On December 16, 2015, the Board's administrative judge (“AJ”) issued an initial decision affirming Treasury's termination action and concluding, inter alia, that Weathersbee's purported failure to receive a copy of the final decision did not constitute harmful error. See id. at *29. The AJ determined that Treasury had sent Weathersbee three copies of its termination decision—one by first class mail, another by first class certified mail, and the third by UPS overnight delivery—and that Weathersbee had rejected both the Postal Service and UPS deliveries as “Receiver did not want, refused delivery.” See id. at *7–8.
Weathersbee appealed to the full Board. On August 18, 2016, the Board issued its final order affirming the initial decision of the AJ. Final Order, 2016 WL 4425101, at ¶ 1. This appeal followed. We have jurisdiction under 5 U.S.C. § 7703(c).
The scope of our review in an appeal from a Board decision is limited. We must affirm the Board's decision unless it was: “(1) arbitrary, capricious, an abuse of discretion, or otherwise not in accordance with law; (2) obtained without procedures required by law, rule, or regulation having been followed; or (3) unsupported by substantial evidence.” 5 U.S.C. § 7703(c); see also Briggs v. Merit Sys. Prot. Bd., 331 F.3d 1307, 1311 (Fed. Cir. 2003). “Substantial evidence” is “such relevant evidence as a reasonable mind might accept as adequate to support a conclusion.” Dickey v. Office of Pers. Mgmt., 419 F.3d 1336, 1339 (Fed. Cir. 2005) (quoting Consol. Edison Co. v. NLRB, 305 U.S. 197, 229 (1938)).
On appeal, Weathersbee challenges only the Board's determination that his alleged failure to receive the IRS's termination decision did not constitute harmful error. See Final Order, 2016 WL 4425101, at ¶ 14. Weathersbee argues that the Board failed to consider his assertion that he did not receive the agency's termination decision. Appellant's Br. 2 (item 2). Weathersbee maintains that “if the evidence was ruled on according to law, ․ [he] would have been the prevailing party” because it “would have confirmed [his] claim of harmful procedural error.” Id. at 7.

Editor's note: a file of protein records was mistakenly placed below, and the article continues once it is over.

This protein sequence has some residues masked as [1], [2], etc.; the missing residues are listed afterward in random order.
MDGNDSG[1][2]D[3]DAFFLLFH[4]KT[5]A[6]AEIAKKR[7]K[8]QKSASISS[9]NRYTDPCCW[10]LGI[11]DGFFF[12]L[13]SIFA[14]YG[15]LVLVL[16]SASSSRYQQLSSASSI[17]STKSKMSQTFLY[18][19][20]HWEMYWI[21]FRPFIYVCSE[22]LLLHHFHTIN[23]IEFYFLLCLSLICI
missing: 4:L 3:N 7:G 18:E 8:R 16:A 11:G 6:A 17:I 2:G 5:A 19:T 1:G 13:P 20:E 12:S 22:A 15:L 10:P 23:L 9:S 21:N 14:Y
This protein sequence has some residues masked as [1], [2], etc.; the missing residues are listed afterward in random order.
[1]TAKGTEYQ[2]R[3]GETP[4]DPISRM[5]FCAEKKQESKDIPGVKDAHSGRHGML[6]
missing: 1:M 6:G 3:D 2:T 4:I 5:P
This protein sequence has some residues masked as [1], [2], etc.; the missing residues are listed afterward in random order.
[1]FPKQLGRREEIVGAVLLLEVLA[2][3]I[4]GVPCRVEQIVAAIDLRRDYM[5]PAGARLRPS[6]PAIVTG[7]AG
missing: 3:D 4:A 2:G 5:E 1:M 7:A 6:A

The government responds that the record demonstrates the Board's full consideration of Weathersbee's argument regarding delivery of the IRS's termination decision. Appellee's Br. 5. The government maintains that the Board correctly concluded that “[t]he appellant has denied receipt or avoided service of virtually every document in this appeal ․ in what [it] conclude[s] is an attempt to obfuscate the process,” Initial Decision, 2015 WL 9436529, at *23, and that, despite those disruptive efforts, Weathersbee had apparently received the agency's termination letter because he began the appellate process within days of the agency's decision, see id. Thus, the government argues, the Board correctly determined that Weathersbee's “delivery” argument was not credible and was legally baseless. Appellee's Br. 6.